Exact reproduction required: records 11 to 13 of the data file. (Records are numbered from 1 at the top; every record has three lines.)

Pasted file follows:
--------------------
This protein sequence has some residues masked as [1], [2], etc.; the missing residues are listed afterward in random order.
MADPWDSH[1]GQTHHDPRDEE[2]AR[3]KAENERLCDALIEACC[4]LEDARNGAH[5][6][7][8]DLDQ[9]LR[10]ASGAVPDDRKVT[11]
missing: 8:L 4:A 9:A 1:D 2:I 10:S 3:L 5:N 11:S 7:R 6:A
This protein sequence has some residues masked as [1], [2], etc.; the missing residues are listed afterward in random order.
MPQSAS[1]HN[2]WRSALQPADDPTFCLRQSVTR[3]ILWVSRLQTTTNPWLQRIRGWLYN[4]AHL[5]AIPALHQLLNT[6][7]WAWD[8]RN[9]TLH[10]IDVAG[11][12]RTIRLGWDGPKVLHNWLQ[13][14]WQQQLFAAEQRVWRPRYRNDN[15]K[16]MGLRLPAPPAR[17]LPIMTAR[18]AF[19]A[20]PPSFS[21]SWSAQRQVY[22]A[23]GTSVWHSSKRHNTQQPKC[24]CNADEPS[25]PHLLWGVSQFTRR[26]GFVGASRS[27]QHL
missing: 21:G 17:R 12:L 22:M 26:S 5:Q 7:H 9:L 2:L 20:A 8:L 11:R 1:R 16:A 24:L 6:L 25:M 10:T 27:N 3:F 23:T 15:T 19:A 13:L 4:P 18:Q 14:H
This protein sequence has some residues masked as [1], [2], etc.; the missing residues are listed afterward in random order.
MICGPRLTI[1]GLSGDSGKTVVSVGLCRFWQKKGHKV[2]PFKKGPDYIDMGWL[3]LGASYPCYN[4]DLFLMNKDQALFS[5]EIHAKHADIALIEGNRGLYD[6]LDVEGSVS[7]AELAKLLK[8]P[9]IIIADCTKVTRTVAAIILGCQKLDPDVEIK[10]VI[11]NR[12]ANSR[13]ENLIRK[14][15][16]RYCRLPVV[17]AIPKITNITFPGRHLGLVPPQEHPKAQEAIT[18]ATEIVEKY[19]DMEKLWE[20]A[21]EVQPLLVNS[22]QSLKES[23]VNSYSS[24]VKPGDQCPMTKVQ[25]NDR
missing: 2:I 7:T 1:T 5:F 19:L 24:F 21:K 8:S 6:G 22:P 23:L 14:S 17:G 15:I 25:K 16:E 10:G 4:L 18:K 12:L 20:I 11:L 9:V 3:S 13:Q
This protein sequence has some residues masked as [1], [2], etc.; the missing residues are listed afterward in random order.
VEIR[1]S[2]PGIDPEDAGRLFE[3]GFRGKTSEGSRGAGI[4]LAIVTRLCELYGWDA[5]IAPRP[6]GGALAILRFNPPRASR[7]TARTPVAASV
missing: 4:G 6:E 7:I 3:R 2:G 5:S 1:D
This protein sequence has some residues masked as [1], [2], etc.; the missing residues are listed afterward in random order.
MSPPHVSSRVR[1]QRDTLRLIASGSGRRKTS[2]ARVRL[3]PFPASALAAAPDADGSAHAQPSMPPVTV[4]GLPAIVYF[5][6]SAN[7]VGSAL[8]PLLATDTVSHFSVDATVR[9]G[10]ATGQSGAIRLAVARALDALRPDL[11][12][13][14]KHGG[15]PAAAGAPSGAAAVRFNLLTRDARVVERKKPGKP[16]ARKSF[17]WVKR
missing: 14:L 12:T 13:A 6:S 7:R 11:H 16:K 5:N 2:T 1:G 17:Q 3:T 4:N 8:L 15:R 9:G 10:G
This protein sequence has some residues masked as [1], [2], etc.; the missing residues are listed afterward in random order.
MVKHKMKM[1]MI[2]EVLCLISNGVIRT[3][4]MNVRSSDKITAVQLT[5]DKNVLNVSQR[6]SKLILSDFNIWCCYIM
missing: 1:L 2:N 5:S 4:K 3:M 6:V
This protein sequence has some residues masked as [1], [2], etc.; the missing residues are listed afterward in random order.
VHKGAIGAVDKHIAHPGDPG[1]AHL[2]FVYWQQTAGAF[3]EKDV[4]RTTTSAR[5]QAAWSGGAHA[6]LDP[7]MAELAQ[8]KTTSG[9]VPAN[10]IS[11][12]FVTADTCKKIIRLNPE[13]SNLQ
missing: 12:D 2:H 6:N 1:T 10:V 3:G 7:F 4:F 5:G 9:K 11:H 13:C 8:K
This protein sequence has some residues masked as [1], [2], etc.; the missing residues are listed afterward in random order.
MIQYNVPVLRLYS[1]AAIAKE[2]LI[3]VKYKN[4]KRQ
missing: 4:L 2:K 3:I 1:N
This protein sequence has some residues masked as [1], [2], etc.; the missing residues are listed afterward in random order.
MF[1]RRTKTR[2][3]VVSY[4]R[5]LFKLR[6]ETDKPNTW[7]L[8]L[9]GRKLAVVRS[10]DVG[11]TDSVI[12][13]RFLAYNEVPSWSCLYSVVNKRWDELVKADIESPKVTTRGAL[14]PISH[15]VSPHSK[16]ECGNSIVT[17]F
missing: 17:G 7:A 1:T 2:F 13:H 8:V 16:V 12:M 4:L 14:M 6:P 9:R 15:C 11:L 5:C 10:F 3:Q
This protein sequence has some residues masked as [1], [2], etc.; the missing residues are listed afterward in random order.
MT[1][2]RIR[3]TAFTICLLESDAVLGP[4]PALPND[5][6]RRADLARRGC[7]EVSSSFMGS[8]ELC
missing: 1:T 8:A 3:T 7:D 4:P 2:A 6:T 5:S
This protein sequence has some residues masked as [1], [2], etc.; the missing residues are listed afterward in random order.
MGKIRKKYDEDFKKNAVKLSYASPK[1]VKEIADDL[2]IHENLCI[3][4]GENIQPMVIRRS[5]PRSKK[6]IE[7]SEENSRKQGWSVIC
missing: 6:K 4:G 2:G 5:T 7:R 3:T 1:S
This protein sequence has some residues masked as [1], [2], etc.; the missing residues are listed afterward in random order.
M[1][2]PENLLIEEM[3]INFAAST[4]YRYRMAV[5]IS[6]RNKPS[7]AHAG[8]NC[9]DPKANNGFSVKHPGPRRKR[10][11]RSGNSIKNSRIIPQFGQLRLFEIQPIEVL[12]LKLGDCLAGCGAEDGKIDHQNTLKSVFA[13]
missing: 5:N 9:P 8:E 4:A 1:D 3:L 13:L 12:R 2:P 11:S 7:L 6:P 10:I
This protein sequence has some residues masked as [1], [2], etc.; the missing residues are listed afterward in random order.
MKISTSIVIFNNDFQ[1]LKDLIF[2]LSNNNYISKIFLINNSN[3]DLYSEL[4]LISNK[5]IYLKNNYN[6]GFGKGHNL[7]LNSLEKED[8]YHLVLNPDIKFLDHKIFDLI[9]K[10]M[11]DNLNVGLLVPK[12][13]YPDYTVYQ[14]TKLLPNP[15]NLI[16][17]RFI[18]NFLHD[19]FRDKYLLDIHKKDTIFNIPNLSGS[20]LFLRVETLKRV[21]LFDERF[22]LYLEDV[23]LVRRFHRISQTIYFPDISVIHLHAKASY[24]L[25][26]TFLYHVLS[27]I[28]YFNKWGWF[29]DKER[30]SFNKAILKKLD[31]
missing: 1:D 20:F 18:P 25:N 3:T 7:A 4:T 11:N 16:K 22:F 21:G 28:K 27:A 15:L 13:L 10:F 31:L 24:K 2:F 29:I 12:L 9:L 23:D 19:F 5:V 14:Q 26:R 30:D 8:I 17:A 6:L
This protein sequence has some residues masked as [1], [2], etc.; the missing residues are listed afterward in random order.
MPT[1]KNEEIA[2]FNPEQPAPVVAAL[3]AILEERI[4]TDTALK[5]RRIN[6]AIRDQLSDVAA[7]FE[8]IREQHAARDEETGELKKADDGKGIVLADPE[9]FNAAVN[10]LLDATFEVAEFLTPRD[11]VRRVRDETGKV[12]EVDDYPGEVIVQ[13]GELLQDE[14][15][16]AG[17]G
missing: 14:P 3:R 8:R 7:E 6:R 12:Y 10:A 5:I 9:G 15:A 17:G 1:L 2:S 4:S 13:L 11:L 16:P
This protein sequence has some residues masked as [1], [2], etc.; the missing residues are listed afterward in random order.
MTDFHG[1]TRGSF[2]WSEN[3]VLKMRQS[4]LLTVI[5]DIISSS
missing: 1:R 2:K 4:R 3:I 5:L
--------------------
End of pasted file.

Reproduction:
This protein sequence has some residues masked as [1], [2], etc.; the missing residues are listed afterward in random order.
MGKIRKKYDEDFKKNAVKLSYASPK[1]VKEIADDL[2]IHENLCI[3][4]GENIQPMVIRRS[5]PRSKK[6]IE[7]SEENSRKQGWSVIC
missing: 6:K 4:G 2:G 5:T 7:R 3:T 1:S
This protein sequence has some residues masked as [1], [2], etc.; the missing residues are listed afterward in random order.
M[1][2]PENLLIEEM[3]INFAAST[4]YRYRMAV[5]IS[6]RNKPS[7]AHAG[8]NC[9]DPKANNGFSVKHPGPRRKR[10][11]RSGNSIKNSRIIPQFGQLRLFEIQPIEVL[12]LKLGDCLAGCGAEDGKIDHQNTLKSVFA[13]
missing: 5:N 9:P 8:E 4:A 1:D 3:L 13:L 12:R 2:P 11:S 7:L 6:P 10:I
This protein sequence has some residues masked as [1], [2], etc.; the missing residues are listed afterward in random order.
MKISTSIVIFNNDFQ[1]LKDLIF[2]LSNNNYISKIFLINNSN[3]DLYSEL[4]LISNK[5]IYLKNNYN[6]GFGKGHNL[7]LNSLEKED[8]YHLVLNPDIKFLDHKIFDLI[9]K[10]M[11]DNLNVGLLVPK[12][13]YPDYTVYQ[14]TKLLPNP[15]NLI[16][17]RFI[18]NFLHD[19]FRDKYLLDIHKKDTIFNIPNLSGS[20]LFLRVETLKRV[21]LFDERF[22]LYLEDV[23]LVRRFHRISQTIYFPDISVIHLHAKASY[24]L[25][26]TFLYHVLS[27]I[28]YFNKWGWF[29]DKER[30]SFNKAILKKLD[31]
missing: 1:D 20:F 18:P 25:N 3:T 7:A 4:T 11:N 16:K 22:F 21:G 28:K 27:A 15:L 13:L 10:F 31:L 24:K 2:F 29:I 12:L 9:L 23:D 19:F 5:V 14:Q 26:R 30:D 8:I 17:A 6:L